News / Asia

Pakistanis Flee As More Towns Flood

Raging floodwaters have inundated more districts in southern Pakistan, where officials say the world has given or pledged more than $800 million to help the country cope with its natural disaster.

Pakistani authorities have diverted their resources and rescue operations toward southern parts of Sindh Province, where rising river waters have hit at least four more districts, including urban areas.  The floods forced tens of thousands of people in the region to flee for higher ground.

Exceptionally heavy monsoon rains in Pakistan triggered the worst floods in northwestern Khyber-Pakhtoonkhawa Province three weeks ago.  Raging floodwaters have since inundated thousands of villages and towns across central Punjab, southern Sindh and southwestern Baluchistan provinces.

Watch the Latest Footage of Pakistan's Flooding:

The United Nations appealed for nearly $460 million to meet the most urgent needs of the flood victims in Pakistan for the next three months.  The initial response to the appeal was slow.

But Pakistani Foreign Minister Shah Mehmood Qureshi told reporters in Islamabad last week's U.N General Assembly's special session to discuss the flood-ravaged country's needs has led to an encouraging increase in the international aid.

"And the money already committed as $490 million.  So that means we have crossed the (U.N) appeal figure (of 460)," said Qureshi.  "Then there are additional pledges that are being made.  If you put these two figures together the figure that comes to is $815,058,000. That is almost double than the figure that we were expecting."

The Pakistani foreign minister says his country is grateful for the international assistance.  The United States has been the largest contributor. In addition to $150 million aid for flood victims, Washington has sent 19 helicopters to help Pakistan with relief efforts.

Foreign Minister Qureshi defended his government's decision to accept $5 million in assistance offered by rival India, with which Pakistan has fought three wars.

"Let us be realistic about things.  Here we are appealing to the world to help Pakistan save lives.  Children, women and Pakistanis are under threat because of cholera, because of water-born disease, and the world has come out to help Pakistan," he said.  "Now India has offered assistance. And I think it was a positive gesture and we should have no remorse or regrets doing that [accepting the Indian aid].  This is a question of humanity, humanitarian assistance.  So let us keep politics aside."

The worst floods in Pakistan's history have affected an estimated 20-million people with several million losing their homes. The natural disaster has caused widespread damage to crops, agricultural land, roads, bridges, and other infrastructure on one-fifth of Pakistan's territory.

The increasingly unpopular Pakistani government has been accused of moving too slowly to help the flood victims.  Critics say it will come under increased pressure after floodwaters recede because millions of people will want the government to quickly rebuild their homes and compensation for the loss of crops as well as livestock.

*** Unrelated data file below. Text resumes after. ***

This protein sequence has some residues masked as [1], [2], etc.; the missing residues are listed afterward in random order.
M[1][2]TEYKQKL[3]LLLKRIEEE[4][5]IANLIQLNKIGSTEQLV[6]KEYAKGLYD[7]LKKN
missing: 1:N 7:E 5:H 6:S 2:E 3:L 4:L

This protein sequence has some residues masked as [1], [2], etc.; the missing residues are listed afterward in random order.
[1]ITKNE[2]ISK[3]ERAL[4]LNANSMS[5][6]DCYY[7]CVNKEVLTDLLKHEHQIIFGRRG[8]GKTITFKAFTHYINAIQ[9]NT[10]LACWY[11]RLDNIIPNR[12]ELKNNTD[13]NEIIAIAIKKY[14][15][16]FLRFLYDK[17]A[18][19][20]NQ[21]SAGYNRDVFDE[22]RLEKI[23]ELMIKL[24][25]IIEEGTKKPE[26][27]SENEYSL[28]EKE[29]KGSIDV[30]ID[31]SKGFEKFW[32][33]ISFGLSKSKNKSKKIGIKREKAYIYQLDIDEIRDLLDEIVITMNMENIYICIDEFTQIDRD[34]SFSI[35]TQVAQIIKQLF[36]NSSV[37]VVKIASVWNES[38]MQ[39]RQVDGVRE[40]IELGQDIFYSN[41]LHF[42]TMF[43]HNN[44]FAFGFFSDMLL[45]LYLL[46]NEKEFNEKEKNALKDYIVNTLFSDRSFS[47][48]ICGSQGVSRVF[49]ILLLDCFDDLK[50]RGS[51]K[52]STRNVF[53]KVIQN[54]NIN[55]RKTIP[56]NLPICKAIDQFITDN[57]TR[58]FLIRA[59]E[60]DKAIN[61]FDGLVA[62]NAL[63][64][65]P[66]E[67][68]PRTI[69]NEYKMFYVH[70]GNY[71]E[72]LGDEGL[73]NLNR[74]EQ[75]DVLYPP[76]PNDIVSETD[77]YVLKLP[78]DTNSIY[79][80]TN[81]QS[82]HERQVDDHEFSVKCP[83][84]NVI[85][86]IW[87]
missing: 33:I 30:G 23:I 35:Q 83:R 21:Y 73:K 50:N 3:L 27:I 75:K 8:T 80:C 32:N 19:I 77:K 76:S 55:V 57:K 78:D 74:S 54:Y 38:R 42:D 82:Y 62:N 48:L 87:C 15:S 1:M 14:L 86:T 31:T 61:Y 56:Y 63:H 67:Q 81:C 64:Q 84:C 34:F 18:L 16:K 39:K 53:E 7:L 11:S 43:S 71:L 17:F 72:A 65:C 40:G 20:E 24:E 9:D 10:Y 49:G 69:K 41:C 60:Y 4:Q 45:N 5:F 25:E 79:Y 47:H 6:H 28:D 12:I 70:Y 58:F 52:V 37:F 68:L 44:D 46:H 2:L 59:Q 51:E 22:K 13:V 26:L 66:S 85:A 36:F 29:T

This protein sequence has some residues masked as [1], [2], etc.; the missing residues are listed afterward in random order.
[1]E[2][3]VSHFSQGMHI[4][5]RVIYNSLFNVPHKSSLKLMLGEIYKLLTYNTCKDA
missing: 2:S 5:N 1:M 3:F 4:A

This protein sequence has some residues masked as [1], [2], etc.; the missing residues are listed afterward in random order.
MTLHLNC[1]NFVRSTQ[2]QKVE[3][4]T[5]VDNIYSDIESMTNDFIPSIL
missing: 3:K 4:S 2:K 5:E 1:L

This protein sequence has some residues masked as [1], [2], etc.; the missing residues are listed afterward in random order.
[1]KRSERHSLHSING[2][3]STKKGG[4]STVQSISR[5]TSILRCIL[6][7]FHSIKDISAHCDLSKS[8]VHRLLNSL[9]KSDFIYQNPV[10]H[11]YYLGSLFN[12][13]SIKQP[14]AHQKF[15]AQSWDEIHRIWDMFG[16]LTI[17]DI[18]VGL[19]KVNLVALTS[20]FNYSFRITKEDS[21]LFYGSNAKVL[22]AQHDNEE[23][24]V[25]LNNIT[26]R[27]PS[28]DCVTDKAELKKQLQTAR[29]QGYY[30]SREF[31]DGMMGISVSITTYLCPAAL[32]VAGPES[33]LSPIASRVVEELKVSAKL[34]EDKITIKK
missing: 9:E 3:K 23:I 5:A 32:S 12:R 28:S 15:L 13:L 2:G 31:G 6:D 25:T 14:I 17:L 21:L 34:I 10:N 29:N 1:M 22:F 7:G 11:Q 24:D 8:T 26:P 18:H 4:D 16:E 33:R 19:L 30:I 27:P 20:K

Officials anticipate the floodwaters will recede nationwide in the next few days as the surge in the Indus River is expected to empty into the Arabian Sea.  

Government officials say at least 1,600 people have died in flood-related incidents.  But aid workers say poor hygiene, sanitation and stifling heat conditions in the disaster zone could trigger another wave of deaths.

You May Like

Photogallery Early Nigeria Results Show Buhari Leading; Tampering Concerns Mount

One local group monitoring polls is concerned politicians might use security agencies to 'fiddle with the election collation process' at state level More

UN: 7,300 Civilians Killed in Boko Haram Insurgency

A senior UN humanitarian official tells the United Nations Security Council 1,000 people have been killed this year More

Turkish President Warns Iran About Trying to Dominate Middle East

Warning comes amid growing concerns inside Turkey that it will be sucked into a sectarian conflict with its neighbor More

This forum has been closed.
Comments
     
There are no comments in this forum. Be first and add one

Featured Videos

Your JavaScript is turned off or you have an old version of Adobe's Flash Player. Get the latest Flash player.
Film Tells Story of Musicians in Mali Threatened by Jihadistsi
X
Greg Flakus
March 30, 2015 6:48 PM
At this year's annual South by Southwest film and music festival in Austin, Texas, some musicians from Mali were on hand to promote a film about how their lives were upturned by jihadists who destroyed ancient treasures in the city of Timbuktu and prohibited anyone from playing music under threat of death. As VOA’s Greg Flakus reports from Austin, some are afraid to return to their hometowns even though the jihadists are no longer in control there.
Video

Video Film Tells Story of Musicians in Mali Threatened by Jihadists